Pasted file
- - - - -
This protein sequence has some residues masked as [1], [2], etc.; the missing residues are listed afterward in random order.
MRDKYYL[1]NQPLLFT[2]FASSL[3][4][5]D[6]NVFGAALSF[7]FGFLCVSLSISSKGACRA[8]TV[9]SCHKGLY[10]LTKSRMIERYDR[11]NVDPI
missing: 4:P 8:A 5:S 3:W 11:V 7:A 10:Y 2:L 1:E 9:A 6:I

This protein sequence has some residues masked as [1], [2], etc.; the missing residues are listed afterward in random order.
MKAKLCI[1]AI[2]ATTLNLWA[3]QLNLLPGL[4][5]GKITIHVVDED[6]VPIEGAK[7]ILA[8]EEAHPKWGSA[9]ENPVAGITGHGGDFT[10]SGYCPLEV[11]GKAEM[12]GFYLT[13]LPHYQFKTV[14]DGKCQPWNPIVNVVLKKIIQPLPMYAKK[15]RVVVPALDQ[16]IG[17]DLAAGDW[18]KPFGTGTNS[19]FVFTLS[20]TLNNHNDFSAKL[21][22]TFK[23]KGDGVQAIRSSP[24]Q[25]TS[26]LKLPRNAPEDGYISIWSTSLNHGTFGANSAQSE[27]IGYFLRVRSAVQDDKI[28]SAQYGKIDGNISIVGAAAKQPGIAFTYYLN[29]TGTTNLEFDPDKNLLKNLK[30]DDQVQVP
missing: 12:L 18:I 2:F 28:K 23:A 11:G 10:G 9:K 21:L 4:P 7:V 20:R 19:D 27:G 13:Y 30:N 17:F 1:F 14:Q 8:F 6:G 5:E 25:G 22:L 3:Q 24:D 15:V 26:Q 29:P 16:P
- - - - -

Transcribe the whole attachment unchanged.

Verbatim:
This protein sequence has some residues masked as [1], [2], etc.; the missing residues are listed afterward in random order.
MRDKYYL[1]NQPLLFT[2]FASSL[3][4][5]D[6]NVFGAALSF[7]FGFLCVSLSISSKGACRA[8]TV[9]SCHKGLY[10]LTKSRMIERYDR[11]NVDPI
missing: 4:P 8:A 5:S 3:W 11:V 7:A 10:Y 2:L 1:E 9:A 6:I

This protein sequence has some residues masked as [1], [2], etc.; the missing residues are listed afterward in random order.
MKAKLCI[1]AI[2]ATTLNLWA[3]QLNLLPGL[4][5]GKITIHVVDED[6]VPIEGAK[7]ILA[8]EEAHPKWGSA[9]ENPVAGITGHGGDFT[10]SGYCPLEV[11]GKAEM[12]GFYLT[13]LPHYQFKTV[14]DGKCQPWNPIVNVVLKKIIQPLPMYAKK[15]RVVVPALDQ[16]IG[17]DLAAGDW[18]KPFGTGTNS[19]FVFTLS[20]TLNNHNDFSAKL[21][22]TFK[23]KGDGVQAIRSSP[24]Q[25]TS[26]LKLPRNAPEDGYISIWSTSLNHGTFGANSAQSE[27]IGYFLRVRSAVQDDKI[28]SAQYGKIDGNISIVGAAAKQPGIAFTYYLN[29]TGTTNLEFDPDKNLLKNLK[30]DDQVQVP
missing: 12:L 18:I 2:F 28:K 23:A 11:G 10:G 9:K 21:L 4:P 7:V 20:R 19:D 27:G 13:Y 30:N 17:F 1:F 14:Q 8:F 6:G 5:E 25:G 22:L 3:Q 24:D 15:V 26:Q 29:P 16:P